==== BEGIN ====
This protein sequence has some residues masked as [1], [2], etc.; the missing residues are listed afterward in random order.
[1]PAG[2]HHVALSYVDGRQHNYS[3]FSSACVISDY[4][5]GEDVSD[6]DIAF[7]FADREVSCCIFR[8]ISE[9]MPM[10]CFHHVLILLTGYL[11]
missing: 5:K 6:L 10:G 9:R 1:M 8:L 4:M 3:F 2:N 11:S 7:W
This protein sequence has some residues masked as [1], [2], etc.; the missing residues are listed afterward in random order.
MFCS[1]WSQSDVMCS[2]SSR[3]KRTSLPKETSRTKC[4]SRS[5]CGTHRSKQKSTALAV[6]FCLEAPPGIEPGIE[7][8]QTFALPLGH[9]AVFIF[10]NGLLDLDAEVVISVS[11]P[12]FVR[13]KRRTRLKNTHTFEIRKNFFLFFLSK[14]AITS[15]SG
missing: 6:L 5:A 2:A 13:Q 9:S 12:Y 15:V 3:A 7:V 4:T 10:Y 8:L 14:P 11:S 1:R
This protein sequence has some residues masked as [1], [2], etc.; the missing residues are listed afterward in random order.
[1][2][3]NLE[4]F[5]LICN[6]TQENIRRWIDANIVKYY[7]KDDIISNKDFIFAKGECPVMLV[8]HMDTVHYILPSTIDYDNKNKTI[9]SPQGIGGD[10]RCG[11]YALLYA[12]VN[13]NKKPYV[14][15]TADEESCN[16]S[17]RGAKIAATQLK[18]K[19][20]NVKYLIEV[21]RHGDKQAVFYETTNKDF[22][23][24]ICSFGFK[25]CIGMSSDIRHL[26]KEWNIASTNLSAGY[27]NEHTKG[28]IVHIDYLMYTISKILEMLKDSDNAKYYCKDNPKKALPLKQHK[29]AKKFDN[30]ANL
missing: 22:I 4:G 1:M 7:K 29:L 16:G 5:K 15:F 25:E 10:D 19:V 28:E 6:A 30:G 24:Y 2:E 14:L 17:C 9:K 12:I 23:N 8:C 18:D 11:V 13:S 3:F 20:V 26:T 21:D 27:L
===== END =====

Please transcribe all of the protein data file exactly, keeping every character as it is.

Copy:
This protein sequence has some residues masked as [1], [2], etc.; the missing residues are listed afterward in random order.
[1]PAG[2]HHVALSYVDGRQHNYS[3]FSSACVISDY[4][5]GEDVSD[6]DIAF[7]FADREVSCCIFR[8]ISE[9]MPM[10]CFHHVLILLTGYL[11]
missing: 5:K 6:L 10:G 9:R 1:M 8:L 4:M 3:F 2:N 11:S 7:W
This protein sequence has some residues masked as [1], [2], etc.; the missing residues are listed afterward in random order.
MFCS[1]WSQSDVMCS[2]SSR[3]KRTSLPKETSRTKC[4]SRS[5]CGTHRSKQKSTALAV[6]FCLEAPPGIEPGIE[7][8]QTFALPLGH[9]AVFIF[10]NGLLDLDAEVVISVS[11]P[12]FVR[13]KRRTRLKNTHTFEIRKNFFLFFLSK[14]AITS[15]SG
missing: 6:L 5:A 2:A 13:Q 9:S 12:Y 15:V 3:A 7:V 4:T 10:Y 8:L 14:P 11:S 1:R
This protein sequence has some residues masked as [1], [2], etc.; the missing residues are listed afterward in random order.
[1][2][3]NLE[4]F[5]LICN[6]TQENIRRWIDANIVKYY[7]KDDIISNKDFIFAKGECPVMLV[8]HMDTVHYILPSTIDYDNKNKTI[9]SPQGIGGD[10]RCG[11]YALLYA[12]VN[13]NKKPYV[14][15]TADEESCN[16]S[17]RGAKIAATQLK[18]K[19][20]NVKYLIEV[21]RHGDKQAVFYETTNKDF[22][23][24]ICSFGFK[25]CIGMSSDIRHL[26]KEWNIASTNLSAGY[27]NEHTKG[28]IVHIDYLMYTISKILEMLKDSDNAKYYCKDNPKKALPLKQHK[29]AKKFDN[30]ANL
missing: 22:I 4:G 1:M 7:K 29:L 16:G 5:K 15:F 25:E 10:D 19:V 28:E 6:A 30:G 24:Y 2:E 14:L 17:C 9:K 12:I 23:N 8:C 18:D 11:V 13:S 3:F 20:V 26:T 21:D 27:L